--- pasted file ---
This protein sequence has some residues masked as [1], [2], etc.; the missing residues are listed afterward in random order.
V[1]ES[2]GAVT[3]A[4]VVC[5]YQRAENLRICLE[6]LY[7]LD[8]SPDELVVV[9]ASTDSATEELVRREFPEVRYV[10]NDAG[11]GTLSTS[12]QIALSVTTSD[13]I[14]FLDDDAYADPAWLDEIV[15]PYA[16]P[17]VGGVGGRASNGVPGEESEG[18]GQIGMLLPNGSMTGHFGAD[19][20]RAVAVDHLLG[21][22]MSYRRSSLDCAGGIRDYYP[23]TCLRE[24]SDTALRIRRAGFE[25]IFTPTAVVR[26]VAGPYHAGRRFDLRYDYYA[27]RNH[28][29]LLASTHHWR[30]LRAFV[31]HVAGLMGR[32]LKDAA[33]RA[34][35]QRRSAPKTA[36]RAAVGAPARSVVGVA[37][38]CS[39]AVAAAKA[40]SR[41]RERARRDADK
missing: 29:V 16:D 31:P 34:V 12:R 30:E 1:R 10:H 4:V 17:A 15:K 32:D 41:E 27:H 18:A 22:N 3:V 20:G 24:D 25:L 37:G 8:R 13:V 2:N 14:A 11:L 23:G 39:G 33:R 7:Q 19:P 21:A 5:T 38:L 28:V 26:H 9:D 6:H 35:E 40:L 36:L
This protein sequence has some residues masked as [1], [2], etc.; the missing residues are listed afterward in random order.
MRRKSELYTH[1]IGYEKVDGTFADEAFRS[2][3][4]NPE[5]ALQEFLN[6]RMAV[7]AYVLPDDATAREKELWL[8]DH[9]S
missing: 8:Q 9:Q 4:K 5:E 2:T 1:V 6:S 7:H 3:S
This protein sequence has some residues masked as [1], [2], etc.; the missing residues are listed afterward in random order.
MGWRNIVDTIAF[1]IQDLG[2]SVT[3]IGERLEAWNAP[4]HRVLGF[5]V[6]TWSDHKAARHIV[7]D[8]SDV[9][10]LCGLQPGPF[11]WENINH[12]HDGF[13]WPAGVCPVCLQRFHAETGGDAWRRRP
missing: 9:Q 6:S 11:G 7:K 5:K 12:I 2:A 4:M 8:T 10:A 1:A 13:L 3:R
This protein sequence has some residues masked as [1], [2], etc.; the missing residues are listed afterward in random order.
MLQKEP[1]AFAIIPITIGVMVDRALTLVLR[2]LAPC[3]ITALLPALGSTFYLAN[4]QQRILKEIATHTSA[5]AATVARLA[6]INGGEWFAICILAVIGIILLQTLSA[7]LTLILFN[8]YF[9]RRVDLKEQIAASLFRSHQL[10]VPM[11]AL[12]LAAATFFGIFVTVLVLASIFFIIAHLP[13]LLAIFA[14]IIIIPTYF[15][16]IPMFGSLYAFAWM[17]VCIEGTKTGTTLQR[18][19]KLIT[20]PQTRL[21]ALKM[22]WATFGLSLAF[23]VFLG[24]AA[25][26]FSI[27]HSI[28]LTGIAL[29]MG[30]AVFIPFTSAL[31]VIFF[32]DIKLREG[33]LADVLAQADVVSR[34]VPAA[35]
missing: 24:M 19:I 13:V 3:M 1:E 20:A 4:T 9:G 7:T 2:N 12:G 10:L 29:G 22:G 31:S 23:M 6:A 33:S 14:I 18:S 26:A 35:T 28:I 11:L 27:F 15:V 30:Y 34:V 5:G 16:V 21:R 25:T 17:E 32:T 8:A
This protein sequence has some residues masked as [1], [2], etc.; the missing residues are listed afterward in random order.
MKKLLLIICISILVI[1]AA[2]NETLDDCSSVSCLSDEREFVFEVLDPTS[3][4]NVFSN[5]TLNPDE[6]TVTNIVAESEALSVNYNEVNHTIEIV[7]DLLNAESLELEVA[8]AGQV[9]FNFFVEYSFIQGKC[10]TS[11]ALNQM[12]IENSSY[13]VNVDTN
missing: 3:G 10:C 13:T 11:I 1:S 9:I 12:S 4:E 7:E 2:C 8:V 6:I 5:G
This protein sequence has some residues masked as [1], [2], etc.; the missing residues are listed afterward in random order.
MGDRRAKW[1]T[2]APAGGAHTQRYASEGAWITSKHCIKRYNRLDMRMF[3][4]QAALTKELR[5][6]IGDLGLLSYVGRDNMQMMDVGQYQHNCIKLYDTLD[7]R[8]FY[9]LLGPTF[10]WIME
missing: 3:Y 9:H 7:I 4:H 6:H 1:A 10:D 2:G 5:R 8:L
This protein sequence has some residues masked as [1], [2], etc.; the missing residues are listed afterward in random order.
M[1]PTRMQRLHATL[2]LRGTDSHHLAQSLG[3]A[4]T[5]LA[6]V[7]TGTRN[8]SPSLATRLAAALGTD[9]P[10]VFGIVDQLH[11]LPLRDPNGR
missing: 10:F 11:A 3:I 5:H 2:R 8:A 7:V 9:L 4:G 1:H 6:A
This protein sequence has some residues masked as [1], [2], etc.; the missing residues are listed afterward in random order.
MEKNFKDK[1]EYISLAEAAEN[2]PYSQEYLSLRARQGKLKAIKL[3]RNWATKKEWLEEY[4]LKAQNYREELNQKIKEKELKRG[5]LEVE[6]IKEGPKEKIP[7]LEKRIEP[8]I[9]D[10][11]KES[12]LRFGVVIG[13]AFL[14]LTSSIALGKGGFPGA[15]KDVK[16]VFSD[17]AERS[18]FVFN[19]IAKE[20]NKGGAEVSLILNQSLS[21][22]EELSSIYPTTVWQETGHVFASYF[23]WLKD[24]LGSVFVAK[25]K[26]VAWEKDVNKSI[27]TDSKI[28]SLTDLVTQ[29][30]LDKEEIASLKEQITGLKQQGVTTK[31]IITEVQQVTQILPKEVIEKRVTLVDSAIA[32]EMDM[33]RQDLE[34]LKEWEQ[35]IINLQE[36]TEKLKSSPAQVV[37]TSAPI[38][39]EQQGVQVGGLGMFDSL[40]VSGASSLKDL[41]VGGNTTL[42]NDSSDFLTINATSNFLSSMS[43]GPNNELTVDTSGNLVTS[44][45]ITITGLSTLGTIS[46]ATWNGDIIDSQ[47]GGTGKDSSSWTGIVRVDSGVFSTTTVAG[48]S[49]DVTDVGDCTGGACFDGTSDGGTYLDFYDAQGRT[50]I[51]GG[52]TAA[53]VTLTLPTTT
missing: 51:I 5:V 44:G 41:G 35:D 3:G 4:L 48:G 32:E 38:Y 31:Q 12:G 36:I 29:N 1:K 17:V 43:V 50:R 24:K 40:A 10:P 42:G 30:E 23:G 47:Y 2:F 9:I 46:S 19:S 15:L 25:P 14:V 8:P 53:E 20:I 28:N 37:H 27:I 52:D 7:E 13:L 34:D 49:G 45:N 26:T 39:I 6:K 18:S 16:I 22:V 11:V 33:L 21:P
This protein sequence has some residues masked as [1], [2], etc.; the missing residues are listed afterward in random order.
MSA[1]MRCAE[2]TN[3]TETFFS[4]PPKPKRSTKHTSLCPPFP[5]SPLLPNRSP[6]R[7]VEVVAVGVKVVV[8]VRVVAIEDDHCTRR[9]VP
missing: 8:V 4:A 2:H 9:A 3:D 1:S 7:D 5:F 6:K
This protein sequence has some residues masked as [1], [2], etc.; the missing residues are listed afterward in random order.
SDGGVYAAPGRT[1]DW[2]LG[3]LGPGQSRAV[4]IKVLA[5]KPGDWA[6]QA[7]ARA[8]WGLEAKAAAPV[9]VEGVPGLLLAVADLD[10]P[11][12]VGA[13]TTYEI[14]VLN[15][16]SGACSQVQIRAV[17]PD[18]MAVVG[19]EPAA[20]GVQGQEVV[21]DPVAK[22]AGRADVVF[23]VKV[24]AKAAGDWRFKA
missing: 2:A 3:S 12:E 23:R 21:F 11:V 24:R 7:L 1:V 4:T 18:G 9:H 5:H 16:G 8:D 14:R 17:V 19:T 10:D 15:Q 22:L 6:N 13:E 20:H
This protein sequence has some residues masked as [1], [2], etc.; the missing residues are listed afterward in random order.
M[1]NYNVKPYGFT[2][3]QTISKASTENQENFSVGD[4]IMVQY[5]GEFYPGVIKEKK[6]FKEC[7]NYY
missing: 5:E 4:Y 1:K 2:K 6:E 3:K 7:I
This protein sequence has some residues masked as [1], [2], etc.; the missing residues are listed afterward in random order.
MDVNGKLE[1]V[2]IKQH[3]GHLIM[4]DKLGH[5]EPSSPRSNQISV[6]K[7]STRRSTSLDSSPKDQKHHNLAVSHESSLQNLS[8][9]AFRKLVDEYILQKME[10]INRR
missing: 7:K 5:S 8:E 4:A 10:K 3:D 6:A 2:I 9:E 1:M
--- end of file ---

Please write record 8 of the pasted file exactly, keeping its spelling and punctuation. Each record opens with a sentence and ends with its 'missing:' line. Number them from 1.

This protein sequence has some residues masked as [1], [2], etc.; the missing residues are listed afterward in random order.
MEKNFKDK[1]EYISLAEAAEN[2]PYSQEYLSLRARQGKLKAIKL[3]RNWATKKEWLEEY[4]LKAQNYREELNQKIKEKELKRG[5]LEVE[6]IKEGPKEKIP[7]LEKRIEP[8]I[9]D[10][11]KES[12]LRFGVVIG[13]AFL[14]LTSSIALGKGGFPGA[15]KDVK[16]VFSD[17]AERS[18]FVFN[19]IAKE[20]NKGGAEVSLILNQSLS[21][22]EELSSIYPTTVWQETGHVFASYF[23]WLKD[24]LGSVFVAK[25]K[26]VAWEKDVNKSI[27]TDSKI[28]SLTDLVTQ[29][30]LDKEEIASLKEQITGLKQQGVTTK[31]IITEVQQVTQILPKEVIEKRVTLVDSAIA[32]EMDM[33]RQDLE[34]LKEWEQ[35]IINLQE[36]TEKLKSSPAQVV[37]TSAPI[38][39]EQQGVQVGGLGMFDSL[40]VSGASSLKDL[41]VGGNTTL[42]NDSSDFLTINATSNFLSSMS[43]GPNNELTVDTSGNLVTS[44][45]ITITGLSTLGTIS[46]ATWNGDIIDSQ[47]GGTGKDSSSWTGIVRVDSGVFSTTTVAG[48]S[49]DVTDVGDCTGGACFDGTSDGGTYLDFYDAQGRT[50]I[51]GG[52]TAA[53]VTLTLPTTT
missing: 51:I 5:V 44:G 41:G 35:D 3:G 4:L 48:G 32:E 38:Y 31:Q 12:G 36:I 29:N 1:K 17:V 43:V 50:R 24:K 40:A 10:P 42:G 30:E 23:G 47:Y 2:F 9:I 46:S 19:S 15:L 25:P 14:V 8:P 53:E 20:I 28:N 37:H 27:I 52:D 7:E 13:L 34:D 49:G 45:N 26:T 39:I 6:K 18:S 16:I 22:V 11:V 33:L 21:P